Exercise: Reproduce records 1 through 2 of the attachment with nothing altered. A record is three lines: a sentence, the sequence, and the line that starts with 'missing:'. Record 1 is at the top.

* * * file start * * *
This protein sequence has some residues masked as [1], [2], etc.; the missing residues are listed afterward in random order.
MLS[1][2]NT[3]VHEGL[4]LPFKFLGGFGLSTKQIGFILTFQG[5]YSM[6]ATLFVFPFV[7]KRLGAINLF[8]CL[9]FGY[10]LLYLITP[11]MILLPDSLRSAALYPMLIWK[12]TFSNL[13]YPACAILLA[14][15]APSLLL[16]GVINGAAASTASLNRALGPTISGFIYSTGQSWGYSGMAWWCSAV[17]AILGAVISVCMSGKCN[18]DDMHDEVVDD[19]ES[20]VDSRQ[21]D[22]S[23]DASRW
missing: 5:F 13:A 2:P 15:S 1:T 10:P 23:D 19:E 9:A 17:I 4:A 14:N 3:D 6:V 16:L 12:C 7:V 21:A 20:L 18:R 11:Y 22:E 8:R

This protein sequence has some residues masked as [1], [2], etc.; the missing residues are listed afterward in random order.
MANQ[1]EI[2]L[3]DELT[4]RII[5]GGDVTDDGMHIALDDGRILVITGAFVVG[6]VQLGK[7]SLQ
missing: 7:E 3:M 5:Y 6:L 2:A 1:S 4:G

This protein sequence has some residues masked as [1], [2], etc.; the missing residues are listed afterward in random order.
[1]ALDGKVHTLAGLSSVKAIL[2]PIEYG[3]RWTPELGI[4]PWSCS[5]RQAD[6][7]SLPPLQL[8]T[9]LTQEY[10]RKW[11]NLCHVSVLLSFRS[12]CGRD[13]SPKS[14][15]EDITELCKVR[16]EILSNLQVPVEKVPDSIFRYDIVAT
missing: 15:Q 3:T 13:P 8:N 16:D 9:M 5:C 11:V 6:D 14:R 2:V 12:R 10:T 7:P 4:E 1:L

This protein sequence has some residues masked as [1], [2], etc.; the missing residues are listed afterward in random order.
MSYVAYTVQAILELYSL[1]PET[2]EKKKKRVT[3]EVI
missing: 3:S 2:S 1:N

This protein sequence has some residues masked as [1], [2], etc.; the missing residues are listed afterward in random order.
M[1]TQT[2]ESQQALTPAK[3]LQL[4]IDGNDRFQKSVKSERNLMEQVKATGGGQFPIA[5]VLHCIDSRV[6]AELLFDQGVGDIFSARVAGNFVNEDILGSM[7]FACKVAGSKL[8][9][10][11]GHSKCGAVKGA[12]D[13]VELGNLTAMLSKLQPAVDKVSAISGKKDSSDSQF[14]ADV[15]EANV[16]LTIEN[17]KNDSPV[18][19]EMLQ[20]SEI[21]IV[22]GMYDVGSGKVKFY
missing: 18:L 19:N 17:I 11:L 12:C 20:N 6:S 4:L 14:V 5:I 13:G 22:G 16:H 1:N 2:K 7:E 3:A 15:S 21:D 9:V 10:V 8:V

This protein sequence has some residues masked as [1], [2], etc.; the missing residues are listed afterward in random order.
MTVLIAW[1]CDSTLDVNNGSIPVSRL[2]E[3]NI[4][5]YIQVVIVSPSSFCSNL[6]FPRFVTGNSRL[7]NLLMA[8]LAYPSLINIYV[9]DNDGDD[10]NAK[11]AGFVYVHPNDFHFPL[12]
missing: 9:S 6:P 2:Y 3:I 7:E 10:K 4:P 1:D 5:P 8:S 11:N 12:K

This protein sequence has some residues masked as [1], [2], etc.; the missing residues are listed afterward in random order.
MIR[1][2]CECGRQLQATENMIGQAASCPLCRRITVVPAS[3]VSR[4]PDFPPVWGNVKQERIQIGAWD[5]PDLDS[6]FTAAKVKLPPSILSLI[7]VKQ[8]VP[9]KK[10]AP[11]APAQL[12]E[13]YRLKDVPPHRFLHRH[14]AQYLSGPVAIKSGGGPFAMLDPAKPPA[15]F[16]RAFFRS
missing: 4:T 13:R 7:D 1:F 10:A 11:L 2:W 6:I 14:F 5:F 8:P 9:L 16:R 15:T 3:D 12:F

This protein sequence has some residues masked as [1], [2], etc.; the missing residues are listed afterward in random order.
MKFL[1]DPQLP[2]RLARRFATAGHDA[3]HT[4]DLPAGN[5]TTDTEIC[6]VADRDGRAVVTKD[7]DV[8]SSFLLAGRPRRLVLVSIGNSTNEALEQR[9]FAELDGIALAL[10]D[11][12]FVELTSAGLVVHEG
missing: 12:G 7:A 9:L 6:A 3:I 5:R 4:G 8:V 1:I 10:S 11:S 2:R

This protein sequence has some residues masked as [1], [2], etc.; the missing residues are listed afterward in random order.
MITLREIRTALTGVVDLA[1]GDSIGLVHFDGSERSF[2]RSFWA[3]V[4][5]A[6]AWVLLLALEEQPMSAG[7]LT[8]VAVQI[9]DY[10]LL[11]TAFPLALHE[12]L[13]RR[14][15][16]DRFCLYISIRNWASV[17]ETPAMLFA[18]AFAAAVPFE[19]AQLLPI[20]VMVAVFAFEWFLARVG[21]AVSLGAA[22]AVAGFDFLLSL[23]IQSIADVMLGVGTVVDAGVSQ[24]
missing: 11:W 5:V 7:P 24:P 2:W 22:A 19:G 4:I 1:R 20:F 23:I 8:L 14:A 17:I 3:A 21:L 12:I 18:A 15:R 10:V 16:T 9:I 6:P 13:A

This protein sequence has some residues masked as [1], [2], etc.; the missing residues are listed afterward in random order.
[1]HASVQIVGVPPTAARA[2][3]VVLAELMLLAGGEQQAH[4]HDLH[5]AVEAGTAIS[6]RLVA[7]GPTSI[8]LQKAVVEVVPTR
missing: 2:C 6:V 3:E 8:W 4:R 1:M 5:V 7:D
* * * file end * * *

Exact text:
This protein sequence has some residues masked as [1], [2], etc.; the missing residues are listed afterward in random order.
MLS[1][2]NT[3]VHEGL[4]LPFKFLGGFGLSTKQIGFILTFQG[5]YSM[6]ATLFVFPFV[7]KRLGAINLF[8]CL[9]FGY[10]LLYLITP[11]MILLPDSLRSAALYPMLIWK[12]TFSNL[13]YPACAILLA[14][15]APSLLL[16]GVINGAAASTASLNRALGPTISGFIYSTGQSWGYSGMAWWCSAV[17]AILGAVISVCMSGKCN[18]DDMHDEVVDD[19]ES[20]VDSRQ[21]D[22]S[23]DASRW
missing: 5:F 13:A 2:P 15:S 1:T 10:P 23:D 19:E 9:A 17:I 4:A 14:N 3:D 6:V 16:L 12:C 7:V 21:A 20:L 18:R 11:Y 22:E 8:R

This protein sequence has some residues masked as [1], [2], etc.; the missing residues are listed afterward in random order.
MANQ[1]EI[2]L[3]DELT[4]RII[5]GGDVTDDGMHIALDDGRILVITGAFVVG[6]VQLGK[7]SLQ
missing: 7:E 3:M 5:Y 6:L 2:A 1:S 4:G